We reasoned that higher order oligomers and clusters of IRE1α formed by disrupting the IRE1α-Sec61 translocon interaction might be altering the inactivation rate of IRE1α during ER stress. Therefore, we compared ER stress-induced inactivation of IRE1α and wIRE1α by probing for IRE1α phosphorylation. IRE1α was fully activated after two hours of ER stress treatment as demonstrated by all IRE1α shifting to the phosphorylated state (Figure 5A,B). Spliced XBP1 (XBP1s) protein production peaked at five hours. During prolonged stress, IRE1α was gradually inactivated with a concomitant reduction in the production of spliced XBP1 protein (XBP1s) (Figure 5A). Unlike IRE1α, PERK was activated through the duration of the stress period. This is consistent with previous studies which showed that IRE1α-mediated XBP1u mRNA splicing diminished within a few hours of stress despite the continuation of the ER stress treatment (Lin et al., 2007). In sharp contrast to wild-type IRE1α, the Sec61 interaction-defective mutant, wIRE1α, showed significantly reduced inactivation as well as extended production of XBP1s during prolonged ER stress (Figure 5A,B). A similar difference in IRE1α and wIRE1α phosphorylation was observed with tunicamycin (Figure 5C,D). Here, IRE1α was nearly completely inactivated, but wIRE1α was only partially inactivated during prolonged stress. The temporal inactivation of IRE1α during ER stress was not specific to the complemented recombinant IRE1α since we obtained a similar result with the endogenous IRE1α in HEK293 cells (Figure 5—figure supplement 1). Consistent with our previous work, under ER stress treatment conditions when both IRE1α and wIRE1α are equally activated, wIRE1α cells produced less XBP1s protein (Figure 5A,C and five hour treatment) since the lack of the Sec61 translocon interaction prevented efficient XBP1u mRNA cleavage (Plumb et al., 2015). We therefore wondered whether the slow attenuation observed in wIRE1α expressing cells was due to decreased XBP1s production, which could cause a reduction in ER chaperone production. However, we found that production of XBP1s-induced proteins, such as BiP and the Sec61 translocon, were similar in both IRE1α and wIRE1α expressing cells (Figure 5A,C). To further confirm that XBP1s levels were not causing the observed phenotype, we overexpressed XBP1s by transfecting an XBP1s expressing plasmid into both IRE1α and wIRE1α expressing cells. Despite the overexpression of XBP1s, wIRE1α was still attenuated significantly slower than wild-type IRE1α (Figure 5E,F).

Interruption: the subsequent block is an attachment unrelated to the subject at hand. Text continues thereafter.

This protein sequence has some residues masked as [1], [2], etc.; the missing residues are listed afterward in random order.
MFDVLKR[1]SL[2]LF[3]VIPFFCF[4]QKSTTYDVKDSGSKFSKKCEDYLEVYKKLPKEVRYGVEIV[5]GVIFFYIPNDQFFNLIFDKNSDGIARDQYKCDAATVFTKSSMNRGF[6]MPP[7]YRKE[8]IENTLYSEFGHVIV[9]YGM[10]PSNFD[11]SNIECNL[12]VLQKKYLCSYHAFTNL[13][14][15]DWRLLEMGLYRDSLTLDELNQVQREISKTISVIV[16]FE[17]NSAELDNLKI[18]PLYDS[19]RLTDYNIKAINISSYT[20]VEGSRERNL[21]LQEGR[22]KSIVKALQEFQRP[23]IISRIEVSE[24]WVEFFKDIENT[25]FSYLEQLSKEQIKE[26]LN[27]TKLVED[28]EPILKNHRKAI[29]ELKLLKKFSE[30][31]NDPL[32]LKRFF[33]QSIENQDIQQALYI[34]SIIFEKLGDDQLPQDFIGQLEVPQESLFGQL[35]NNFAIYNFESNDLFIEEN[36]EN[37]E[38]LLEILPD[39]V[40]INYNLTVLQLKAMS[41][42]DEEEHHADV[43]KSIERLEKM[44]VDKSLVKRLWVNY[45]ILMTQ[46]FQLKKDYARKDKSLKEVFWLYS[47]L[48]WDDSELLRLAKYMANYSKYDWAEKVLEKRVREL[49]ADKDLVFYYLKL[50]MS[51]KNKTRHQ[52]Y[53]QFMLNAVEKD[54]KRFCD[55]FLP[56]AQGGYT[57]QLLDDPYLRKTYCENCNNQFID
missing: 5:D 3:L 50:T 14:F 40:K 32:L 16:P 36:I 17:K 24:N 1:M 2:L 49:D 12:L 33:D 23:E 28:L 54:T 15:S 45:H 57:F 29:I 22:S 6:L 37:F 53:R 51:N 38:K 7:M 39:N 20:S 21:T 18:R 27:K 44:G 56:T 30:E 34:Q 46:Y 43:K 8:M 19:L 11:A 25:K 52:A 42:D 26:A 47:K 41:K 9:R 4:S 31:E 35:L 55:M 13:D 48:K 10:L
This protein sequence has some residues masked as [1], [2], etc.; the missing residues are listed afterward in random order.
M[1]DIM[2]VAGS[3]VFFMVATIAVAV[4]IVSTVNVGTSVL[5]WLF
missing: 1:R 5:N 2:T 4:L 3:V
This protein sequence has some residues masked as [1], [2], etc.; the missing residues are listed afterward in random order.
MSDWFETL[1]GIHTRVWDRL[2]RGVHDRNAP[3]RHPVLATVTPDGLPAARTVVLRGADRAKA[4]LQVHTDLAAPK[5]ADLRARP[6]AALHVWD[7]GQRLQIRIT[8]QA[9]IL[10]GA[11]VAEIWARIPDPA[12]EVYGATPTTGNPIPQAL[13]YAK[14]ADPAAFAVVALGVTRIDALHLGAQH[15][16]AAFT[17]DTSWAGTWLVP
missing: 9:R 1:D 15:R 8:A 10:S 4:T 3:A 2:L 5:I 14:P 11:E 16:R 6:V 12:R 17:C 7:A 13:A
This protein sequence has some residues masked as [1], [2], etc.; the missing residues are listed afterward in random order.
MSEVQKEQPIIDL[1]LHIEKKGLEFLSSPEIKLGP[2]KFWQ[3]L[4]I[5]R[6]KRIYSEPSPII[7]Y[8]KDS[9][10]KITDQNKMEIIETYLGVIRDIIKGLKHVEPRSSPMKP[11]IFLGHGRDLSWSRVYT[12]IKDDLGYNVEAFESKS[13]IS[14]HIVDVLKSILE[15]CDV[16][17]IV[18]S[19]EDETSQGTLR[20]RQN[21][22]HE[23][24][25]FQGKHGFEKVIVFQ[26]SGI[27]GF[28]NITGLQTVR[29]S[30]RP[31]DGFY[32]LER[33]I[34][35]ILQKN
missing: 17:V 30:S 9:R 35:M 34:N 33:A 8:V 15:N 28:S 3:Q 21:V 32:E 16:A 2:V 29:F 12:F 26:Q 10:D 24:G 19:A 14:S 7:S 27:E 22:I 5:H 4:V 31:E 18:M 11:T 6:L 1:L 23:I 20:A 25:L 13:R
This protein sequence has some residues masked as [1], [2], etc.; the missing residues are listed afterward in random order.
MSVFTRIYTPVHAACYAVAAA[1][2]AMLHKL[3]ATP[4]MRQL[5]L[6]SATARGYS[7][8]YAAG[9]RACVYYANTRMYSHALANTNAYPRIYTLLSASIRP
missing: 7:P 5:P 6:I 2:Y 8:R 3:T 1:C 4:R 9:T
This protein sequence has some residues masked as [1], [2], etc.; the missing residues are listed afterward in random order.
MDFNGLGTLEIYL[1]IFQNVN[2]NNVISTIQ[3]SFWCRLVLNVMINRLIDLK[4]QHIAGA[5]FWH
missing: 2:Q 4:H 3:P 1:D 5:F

Figure 5 with 2 supplements see all